Social Network Typology and Cognitive Status Among African Americans: Findings From the Health and Retirement Study

TitleSocial Network Typology and Cognitive Status Among African Americans: Findings From the Health and Retirement Study
Publication TypeBook Chapter
Year of Publication2021
AuthorsLincoln, KD, Nguyen, AW
Book TitleAnnual Review of Gerontology and Geriatrics, Volume 41, 2021: Black Older Adults in the Era of Black Lives Matter
Pagination63 – 84
PublisherSpringer Publishing Company
ISSN Number978-082616632-6, 978-082616631-9
KeywordsAfrican Americans, cognitive function, cognitive impairment, Network diversity, Social networks, Social Support

Social network diversity has been linked to cognitive status in older adults. While social network diversity is often operationalized by the proportion of social roles represented within one’s network, the additive effect of social roles is often unrecognized. Moreover, very few studies examine social relationships and cognitive status among African American older adults-a population with a high risk of cognitive impairment. The current study examined the relationship between social network diversity and cognitive status in a nationally representative sample of middle-aged and older African Americans. Data from the Health and Retirement Study (N = 2, 308) and latent class analysis were used to identify a social network typology using children, extended family members, and friends as social network indicators. Multinomial logistic regression was used to determine the association between social network types and cognitive status. Three social network types were identified-friend-focused, diverse, and restricted network types. African Americans with higher cognitive status were more likely to be assigned to the friend-focused social network type rather than the diverse or restricted network types. Neither the diverse nor restricted social network types were associated with cognitive status. A social network typology accounted for heterogeneity within the social networks of African American middle-aged and older adults and identified a unique social network type that appears to be protective for their cognitive health. Findings have implications for the measurement and operationalization of social networks and cognitive status and the role of social networks in maintaining cognitive functioning in African Americans.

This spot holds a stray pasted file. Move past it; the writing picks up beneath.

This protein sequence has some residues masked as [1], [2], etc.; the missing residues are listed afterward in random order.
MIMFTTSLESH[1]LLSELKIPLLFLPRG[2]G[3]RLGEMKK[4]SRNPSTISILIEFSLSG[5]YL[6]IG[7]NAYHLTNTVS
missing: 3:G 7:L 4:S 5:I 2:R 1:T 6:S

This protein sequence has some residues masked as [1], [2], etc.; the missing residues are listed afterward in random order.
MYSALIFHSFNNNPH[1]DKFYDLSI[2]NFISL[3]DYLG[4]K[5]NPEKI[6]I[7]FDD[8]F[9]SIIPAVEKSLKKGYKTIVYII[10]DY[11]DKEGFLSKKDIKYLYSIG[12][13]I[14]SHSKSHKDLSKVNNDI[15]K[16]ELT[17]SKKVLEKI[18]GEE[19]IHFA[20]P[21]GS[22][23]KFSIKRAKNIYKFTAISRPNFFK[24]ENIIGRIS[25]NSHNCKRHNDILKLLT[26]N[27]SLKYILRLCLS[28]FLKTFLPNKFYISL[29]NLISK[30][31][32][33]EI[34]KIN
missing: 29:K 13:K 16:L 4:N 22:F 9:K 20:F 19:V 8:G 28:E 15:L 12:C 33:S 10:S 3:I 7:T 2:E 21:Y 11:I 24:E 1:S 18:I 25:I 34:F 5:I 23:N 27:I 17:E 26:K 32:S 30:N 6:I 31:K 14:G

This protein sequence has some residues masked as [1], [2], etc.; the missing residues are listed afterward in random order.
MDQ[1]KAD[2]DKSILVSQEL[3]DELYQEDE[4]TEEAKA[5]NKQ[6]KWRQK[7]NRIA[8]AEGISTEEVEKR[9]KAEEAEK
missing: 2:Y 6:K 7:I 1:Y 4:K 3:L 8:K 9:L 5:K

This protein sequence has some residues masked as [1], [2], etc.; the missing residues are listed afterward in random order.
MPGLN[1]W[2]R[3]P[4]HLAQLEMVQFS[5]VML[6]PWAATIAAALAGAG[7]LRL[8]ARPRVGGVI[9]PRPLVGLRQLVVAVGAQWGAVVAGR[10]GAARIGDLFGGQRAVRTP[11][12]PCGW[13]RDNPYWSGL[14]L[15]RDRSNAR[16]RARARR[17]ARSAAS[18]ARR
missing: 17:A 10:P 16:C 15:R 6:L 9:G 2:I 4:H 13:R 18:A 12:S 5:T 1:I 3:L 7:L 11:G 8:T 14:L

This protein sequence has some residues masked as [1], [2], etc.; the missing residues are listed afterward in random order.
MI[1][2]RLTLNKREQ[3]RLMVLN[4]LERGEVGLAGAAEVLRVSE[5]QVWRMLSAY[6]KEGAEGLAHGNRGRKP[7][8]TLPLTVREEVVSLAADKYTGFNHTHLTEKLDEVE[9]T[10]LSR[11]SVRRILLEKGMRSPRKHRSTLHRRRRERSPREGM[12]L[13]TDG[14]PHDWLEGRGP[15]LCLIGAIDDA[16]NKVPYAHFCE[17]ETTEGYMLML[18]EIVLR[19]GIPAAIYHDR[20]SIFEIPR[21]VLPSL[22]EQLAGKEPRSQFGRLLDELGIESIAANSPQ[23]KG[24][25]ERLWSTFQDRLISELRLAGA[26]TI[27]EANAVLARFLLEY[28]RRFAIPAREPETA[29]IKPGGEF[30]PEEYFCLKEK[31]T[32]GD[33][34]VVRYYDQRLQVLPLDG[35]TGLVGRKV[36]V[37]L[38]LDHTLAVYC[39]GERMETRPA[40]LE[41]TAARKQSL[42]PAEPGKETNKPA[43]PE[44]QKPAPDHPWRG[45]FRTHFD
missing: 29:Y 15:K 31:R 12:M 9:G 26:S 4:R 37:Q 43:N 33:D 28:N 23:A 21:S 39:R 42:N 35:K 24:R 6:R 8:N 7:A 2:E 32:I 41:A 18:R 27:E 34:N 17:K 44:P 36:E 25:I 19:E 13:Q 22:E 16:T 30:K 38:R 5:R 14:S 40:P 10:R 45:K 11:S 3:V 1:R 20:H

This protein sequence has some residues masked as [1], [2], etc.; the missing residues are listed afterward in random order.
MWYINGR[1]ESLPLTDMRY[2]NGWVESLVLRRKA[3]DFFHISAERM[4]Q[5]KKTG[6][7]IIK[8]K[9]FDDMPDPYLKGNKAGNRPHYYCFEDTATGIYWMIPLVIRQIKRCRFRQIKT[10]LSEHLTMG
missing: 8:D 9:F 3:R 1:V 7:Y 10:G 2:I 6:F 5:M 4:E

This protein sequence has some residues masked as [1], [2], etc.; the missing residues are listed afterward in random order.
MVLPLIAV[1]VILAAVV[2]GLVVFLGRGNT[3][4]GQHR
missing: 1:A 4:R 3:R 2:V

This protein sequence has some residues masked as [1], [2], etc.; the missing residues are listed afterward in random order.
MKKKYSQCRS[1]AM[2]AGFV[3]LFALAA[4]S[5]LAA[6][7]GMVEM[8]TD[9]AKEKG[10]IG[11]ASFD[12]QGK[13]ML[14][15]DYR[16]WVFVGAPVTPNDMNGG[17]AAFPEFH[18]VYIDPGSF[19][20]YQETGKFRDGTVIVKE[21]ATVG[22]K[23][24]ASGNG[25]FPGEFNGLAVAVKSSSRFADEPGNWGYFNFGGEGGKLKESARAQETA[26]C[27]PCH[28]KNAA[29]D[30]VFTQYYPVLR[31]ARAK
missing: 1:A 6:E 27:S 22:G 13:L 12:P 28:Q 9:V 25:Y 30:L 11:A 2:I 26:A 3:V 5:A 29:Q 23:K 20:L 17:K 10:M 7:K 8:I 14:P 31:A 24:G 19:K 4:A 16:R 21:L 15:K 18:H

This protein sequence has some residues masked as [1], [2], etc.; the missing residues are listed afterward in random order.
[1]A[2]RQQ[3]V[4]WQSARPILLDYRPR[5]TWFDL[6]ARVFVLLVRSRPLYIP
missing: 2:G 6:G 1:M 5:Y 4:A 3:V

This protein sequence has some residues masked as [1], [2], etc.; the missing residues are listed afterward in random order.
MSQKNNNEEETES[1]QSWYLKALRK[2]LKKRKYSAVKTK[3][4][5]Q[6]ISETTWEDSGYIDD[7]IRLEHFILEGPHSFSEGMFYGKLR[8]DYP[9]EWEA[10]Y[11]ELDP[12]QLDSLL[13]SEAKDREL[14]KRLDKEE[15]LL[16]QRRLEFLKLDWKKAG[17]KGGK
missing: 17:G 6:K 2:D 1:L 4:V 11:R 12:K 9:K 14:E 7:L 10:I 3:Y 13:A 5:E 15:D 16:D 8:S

Citation KeyLincoln202163